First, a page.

Where the film works best is both in showing them all coming together as a group and trying to truly entertain the audience with their performances and make them smile, and in delving into how one person can influence and drive others to succeed. How it develops the girls’ relationship with their senior dancer and mentor (whose name I sadly can’t remember or find) plays a big role here, as she is tied in with Hiwa more closely than you initially realise. Plus, she has one of the funnier and more positive reveals in the film which I felt the audience really got behind.
One criticism though which really sticks out is something Teapot said to me after the film: “it feels like it’s trying to be something else”. I’d say this is potentially its biggest problem, as it tries to riff off its inspirations a little too much. Considering the self-insert idol concert and its pedigree, it sometimes feels like a testbed for the upcoming Aikatsu! film, which shares some similar themes to some of the story beats in this film. While stuff like this might make studio fans smile excitedly, it would have been better for it to focus on its own story.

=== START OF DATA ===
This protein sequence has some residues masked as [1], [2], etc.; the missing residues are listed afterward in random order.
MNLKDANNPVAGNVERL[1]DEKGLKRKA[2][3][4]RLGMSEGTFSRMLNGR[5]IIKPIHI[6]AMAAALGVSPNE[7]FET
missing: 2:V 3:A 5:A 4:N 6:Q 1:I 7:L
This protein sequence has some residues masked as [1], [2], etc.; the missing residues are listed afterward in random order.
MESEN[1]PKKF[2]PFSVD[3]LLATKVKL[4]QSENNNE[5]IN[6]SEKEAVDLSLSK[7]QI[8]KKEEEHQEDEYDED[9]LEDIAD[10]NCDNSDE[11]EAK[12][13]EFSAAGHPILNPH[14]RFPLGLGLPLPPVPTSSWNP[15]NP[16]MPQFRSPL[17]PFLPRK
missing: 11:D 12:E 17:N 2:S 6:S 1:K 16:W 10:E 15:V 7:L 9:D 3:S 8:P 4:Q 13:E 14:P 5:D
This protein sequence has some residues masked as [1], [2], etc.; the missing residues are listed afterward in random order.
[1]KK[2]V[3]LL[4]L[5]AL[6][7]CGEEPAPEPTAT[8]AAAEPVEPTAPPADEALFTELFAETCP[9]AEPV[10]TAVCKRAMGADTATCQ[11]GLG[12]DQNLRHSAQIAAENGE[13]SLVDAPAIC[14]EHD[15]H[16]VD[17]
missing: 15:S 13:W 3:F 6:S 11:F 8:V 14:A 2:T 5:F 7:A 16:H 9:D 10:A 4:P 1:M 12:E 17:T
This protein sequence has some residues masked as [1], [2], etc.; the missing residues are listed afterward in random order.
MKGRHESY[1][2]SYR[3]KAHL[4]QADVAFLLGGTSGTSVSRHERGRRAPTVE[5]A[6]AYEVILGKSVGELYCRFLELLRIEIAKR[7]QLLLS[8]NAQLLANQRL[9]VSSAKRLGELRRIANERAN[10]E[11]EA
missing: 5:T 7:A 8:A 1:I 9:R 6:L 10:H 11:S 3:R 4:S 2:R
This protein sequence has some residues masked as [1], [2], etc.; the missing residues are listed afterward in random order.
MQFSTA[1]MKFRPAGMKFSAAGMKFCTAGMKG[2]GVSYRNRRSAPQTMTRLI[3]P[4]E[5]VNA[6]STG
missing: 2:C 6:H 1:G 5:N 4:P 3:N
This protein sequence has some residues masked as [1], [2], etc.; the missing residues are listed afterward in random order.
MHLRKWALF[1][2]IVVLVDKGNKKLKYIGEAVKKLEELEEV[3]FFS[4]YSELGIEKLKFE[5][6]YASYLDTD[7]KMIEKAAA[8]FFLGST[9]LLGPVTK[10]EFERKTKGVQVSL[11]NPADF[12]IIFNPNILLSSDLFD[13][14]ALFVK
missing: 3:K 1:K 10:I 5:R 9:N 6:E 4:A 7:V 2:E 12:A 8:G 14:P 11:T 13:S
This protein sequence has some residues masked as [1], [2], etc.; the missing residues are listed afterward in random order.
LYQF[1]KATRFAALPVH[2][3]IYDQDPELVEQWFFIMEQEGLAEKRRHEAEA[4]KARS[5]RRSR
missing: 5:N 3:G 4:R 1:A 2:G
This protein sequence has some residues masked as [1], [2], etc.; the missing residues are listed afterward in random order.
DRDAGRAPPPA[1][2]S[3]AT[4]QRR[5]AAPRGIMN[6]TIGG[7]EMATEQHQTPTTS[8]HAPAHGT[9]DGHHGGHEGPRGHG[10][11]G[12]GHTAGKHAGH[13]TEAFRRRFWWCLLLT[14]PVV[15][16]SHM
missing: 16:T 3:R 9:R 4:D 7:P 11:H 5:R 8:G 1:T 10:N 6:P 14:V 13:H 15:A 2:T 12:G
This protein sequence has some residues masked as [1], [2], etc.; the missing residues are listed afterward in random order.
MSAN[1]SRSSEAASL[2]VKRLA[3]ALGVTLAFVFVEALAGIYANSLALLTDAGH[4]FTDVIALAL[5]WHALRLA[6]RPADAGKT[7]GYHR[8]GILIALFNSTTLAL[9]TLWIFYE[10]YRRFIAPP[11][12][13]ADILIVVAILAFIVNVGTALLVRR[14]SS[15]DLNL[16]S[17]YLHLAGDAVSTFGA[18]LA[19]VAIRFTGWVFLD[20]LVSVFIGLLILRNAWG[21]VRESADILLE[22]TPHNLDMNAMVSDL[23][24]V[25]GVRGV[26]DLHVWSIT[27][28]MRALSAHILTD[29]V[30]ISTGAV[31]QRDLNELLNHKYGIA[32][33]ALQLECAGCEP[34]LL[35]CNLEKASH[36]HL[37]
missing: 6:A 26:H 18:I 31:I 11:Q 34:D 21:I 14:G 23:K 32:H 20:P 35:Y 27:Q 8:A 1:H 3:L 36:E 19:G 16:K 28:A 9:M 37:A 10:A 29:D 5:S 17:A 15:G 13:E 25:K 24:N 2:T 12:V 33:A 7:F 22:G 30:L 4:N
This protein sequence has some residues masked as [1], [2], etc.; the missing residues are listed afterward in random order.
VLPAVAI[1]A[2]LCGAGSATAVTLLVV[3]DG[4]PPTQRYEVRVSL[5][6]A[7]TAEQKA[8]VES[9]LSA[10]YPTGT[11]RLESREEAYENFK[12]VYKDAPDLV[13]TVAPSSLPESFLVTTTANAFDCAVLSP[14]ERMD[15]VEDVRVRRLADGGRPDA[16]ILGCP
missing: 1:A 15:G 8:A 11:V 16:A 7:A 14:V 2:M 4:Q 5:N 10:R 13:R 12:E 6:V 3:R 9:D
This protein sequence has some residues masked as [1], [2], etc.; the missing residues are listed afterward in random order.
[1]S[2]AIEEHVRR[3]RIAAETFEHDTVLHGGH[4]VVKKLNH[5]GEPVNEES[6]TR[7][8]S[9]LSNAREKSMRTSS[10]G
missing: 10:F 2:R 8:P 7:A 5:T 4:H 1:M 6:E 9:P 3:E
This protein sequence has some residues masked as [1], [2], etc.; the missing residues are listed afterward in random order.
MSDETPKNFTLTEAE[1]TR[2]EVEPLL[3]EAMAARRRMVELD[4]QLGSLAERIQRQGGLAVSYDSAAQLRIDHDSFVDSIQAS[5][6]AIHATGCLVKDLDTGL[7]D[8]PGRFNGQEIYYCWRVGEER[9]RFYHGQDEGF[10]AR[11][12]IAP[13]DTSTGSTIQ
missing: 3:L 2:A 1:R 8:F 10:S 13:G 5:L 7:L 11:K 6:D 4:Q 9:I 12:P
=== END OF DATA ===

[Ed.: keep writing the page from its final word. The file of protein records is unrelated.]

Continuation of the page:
Production-wise, I don’t think this is a film that will blow you away, but Bandai Namco Pictures have done a good job at giving the film a tropical vibe despite its Japanese setting. I found out after seeing it that the resort in the film is a real thing, which now makes complete sense with how it was represented. It’s also full of well-choreographed dance sequences and strong musical numbers, which is one thing its pedigree gives it a leg up on.
Overall, I think Hula Fulla Dance gets “just a fun time” down perfectly. Sure, it’s not the greatest film and has some glaring flaws, but it’s not the worst either and is filled with good jokes, a fun cast of characters that come together well as a group, and entertaining song and dance sequences. While this is a film that I’m doubtful will see a wider release, if all that floats your boat or you’re a fan of idol stuff already I’d recommend maybe hunting down the Japanese Blu-ray for it or snapping it up if it does come out over here at some point.